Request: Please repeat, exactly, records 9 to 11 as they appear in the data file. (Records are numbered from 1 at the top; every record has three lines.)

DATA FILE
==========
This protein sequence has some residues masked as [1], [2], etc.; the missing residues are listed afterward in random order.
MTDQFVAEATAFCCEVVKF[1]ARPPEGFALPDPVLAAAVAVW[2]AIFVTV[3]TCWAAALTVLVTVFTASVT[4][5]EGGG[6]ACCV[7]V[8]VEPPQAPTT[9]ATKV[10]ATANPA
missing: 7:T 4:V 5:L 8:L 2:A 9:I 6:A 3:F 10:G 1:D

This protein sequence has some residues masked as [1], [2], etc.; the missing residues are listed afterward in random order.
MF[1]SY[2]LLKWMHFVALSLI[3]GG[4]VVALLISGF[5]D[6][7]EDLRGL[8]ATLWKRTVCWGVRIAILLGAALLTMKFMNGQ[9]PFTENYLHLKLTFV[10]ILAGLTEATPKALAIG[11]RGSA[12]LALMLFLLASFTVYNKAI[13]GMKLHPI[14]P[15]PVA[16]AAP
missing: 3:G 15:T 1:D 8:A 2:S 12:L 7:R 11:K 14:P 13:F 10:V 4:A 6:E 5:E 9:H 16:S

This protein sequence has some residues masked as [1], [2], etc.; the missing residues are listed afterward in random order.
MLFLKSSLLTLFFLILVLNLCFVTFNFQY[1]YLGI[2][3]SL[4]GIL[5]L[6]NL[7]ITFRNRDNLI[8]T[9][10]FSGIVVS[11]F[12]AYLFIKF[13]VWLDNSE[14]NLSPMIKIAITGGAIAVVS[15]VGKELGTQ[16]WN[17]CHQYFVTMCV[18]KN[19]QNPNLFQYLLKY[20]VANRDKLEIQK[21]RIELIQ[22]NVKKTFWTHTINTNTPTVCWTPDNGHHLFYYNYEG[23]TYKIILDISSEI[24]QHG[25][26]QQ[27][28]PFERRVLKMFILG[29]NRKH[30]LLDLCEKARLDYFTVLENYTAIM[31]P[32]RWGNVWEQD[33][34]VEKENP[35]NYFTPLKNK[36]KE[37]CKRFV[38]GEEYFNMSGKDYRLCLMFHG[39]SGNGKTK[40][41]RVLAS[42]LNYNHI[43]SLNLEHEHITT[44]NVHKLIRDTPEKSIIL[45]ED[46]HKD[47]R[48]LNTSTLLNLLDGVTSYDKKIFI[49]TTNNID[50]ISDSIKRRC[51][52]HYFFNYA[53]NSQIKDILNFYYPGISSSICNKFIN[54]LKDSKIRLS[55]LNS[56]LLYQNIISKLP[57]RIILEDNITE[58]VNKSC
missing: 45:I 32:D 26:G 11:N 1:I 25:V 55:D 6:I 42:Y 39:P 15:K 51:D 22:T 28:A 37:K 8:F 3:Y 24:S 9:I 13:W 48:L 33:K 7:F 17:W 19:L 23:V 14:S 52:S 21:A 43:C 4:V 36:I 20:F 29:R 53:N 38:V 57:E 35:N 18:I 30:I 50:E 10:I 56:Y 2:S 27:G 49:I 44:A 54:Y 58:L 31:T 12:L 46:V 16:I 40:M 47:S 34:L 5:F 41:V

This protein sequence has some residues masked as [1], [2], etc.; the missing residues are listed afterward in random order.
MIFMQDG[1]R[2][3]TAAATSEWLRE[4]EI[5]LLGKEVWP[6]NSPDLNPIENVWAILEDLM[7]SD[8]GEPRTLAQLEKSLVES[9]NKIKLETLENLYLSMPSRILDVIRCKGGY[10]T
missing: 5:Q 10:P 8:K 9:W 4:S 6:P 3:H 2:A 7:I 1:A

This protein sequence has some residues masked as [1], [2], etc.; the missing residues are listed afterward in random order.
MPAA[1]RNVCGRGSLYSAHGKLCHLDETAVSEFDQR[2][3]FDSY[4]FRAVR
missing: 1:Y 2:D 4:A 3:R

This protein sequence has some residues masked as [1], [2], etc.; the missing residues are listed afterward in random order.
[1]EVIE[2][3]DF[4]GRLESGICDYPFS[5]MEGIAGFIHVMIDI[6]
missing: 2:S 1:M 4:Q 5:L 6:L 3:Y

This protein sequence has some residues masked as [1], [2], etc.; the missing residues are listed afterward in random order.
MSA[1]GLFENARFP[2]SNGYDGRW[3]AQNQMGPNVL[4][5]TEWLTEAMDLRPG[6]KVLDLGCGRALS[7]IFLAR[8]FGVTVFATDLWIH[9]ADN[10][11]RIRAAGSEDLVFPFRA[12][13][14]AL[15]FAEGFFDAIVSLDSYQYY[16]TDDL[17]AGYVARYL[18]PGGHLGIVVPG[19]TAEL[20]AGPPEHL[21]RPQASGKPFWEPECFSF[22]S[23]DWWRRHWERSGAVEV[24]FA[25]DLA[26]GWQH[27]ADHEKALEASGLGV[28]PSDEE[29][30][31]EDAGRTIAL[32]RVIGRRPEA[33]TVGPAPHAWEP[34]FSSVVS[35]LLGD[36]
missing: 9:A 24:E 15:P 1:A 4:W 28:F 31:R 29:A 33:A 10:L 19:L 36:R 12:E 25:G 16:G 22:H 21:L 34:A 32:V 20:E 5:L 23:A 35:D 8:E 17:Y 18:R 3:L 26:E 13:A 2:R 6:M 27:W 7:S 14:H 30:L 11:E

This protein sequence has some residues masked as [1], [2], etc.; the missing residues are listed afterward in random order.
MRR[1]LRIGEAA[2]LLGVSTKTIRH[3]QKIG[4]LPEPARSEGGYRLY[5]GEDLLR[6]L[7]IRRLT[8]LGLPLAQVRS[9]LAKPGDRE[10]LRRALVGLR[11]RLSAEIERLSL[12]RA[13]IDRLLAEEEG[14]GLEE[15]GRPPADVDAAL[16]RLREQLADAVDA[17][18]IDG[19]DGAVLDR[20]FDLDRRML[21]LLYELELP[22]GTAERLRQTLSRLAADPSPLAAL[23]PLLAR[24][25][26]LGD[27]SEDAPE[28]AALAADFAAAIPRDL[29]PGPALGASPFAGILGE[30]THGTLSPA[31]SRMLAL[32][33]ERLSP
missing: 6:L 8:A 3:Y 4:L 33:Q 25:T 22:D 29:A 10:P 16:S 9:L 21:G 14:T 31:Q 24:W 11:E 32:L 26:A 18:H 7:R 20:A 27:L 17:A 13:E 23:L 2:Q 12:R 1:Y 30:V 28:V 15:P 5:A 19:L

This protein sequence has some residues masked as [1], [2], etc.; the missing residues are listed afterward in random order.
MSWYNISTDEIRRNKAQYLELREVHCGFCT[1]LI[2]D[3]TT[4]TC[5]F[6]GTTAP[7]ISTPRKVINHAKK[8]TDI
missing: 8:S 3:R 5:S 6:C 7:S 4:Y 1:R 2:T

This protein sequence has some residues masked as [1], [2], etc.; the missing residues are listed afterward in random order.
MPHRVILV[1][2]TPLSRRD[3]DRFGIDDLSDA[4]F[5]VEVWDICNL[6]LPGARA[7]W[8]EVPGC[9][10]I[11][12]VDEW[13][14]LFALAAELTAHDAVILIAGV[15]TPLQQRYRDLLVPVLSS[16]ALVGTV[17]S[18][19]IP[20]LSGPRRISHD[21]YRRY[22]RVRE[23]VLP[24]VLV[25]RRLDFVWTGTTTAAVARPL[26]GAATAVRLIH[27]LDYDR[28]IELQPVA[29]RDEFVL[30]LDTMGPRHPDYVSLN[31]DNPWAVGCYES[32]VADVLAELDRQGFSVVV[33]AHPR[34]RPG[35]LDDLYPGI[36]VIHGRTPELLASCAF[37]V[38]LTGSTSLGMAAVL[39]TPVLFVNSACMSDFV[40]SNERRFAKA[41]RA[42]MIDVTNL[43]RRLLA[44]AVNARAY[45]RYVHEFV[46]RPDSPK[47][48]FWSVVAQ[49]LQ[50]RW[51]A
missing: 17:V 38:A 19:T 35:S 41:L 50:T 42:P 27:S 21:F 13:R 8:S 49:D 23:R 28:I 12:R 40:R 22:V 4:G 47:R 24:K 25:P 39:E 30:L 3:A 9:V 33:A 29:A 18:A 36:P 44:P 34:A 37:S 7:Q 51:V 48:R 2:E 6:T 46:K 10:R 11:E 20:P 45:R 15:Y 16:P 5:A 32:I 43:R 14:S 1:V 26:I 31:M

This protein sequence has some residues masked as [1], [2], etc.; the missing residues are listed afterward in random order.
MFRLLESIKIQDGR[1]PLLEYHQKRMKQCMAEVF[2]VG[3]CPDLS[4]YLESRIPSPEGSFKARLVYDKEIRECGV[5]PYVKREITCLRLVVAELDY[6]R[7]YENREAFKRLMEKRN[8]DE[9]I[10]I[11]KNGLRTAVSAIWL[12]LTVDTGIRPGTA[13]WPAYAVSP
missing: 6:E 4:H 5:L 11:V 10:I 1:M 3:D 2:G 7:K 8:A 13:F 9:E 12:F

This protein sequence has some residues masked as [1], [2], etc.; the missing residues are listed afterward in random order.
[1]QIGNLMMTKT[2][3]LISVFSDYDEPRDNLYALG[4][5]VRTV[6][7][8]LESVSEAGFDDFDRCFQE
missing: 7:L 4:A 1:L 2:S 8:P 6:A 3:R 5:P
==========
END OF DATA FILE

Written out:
This protein sequence has some residues masked as [1], [2], etc.; the missing residues are listed afterward in random order.
MSWYNISTDEIRRNKAQYLELREVHCGFCT[1]LI[2]D[3]TT[4]TC[5]F[6]GTTAP[7]ISTPRKVINHAKK[8]TDI
missing: 8:S 3:R 5:S 6:C 7:S 4:Y 1:R 2:T

This protein sequence has some residues masked as [1], [2], etc.; the missing residues are listed afterward in random order.
MPHRVILV[1][2]TPLSRRD[3]DRFGIDDLSDA[4]F[5]VEVWDICNL[6]LPGARA[7]W[8]EVPGC[9][10]I[11][12]VDEW[13][14]LFALAAELTAHDAVILIAGV[15]TPLQQRYRDLLVPVLSS[16]ALVGTV[17]S[18][19]IP[20]LSGPRRISHD[21]YRRY[22]RVRE[23]VLP[24]VLV[25]RRLDFVWTGTTTAAVARPL[26]GAATAVRLIH[27]LDYDR[28]IELQPVA[29]RDEFVL[30]LDTMGPRHPDYVSLN[31]DNPWAVGCYES[32]VADVLAELDRQGFSVVV[33]AHPR[34]RPG[35]LDDLYPGI[36]VIHGRTPELLASCAF[37]V[38]LTGSTSLGMAAVL[39]TPVLFVNSACMSDFV[40]SNERRFAKA[41]RA[42]MIDVTNL[43]RRLLA[44]AVNARAY[45]RYVHEFV[46]RPDSPK[47][48]FWSVVAQ[49]LQ[50]RW[51]A
missing: 17:V 38:A 19:T 35:S 41:L 50:T 42:P 27:S 21:F 13:R 8:S 49:D 23:R 28:I 12:R 40:R 22:V 4:G 47:R 24:K 25:P 39:E 30:L 3:A 9:V 33:A 29:A 18:A 36:P 44:P 34:A 37:S 7:Q 51:V 48:R 2:E 6:T 46:K 10:R 11:E 20:P 45:R 15:Y 16:P 5:A 32:I 43:R 14:S 1:V 26:I 31:M

This protein sequence has some residues masked as [1], [2], etc.; the missing residues are listed afterward in random order.
MFRLLESIKIQDGR[1]PLLEYHQKRMKQCMAEVF[2]VG[3]CPDLS[4]YLESRIPSPEGSFKARLVYDKEIRECGV[5]PYVKREITCLRLVVAELDY[6]R[7]YENREAFKRLMEKRN[8]DE[9]I[10]I[11]KNGLRTAVSAIWL[12]LTVDTGIRPGTA[13]WPAYAVSP
missing: 6:E 4:H 5:L 11:V 10:I 1:M 3:D 2:G 7:K 8:A 13:F 9:E 12:F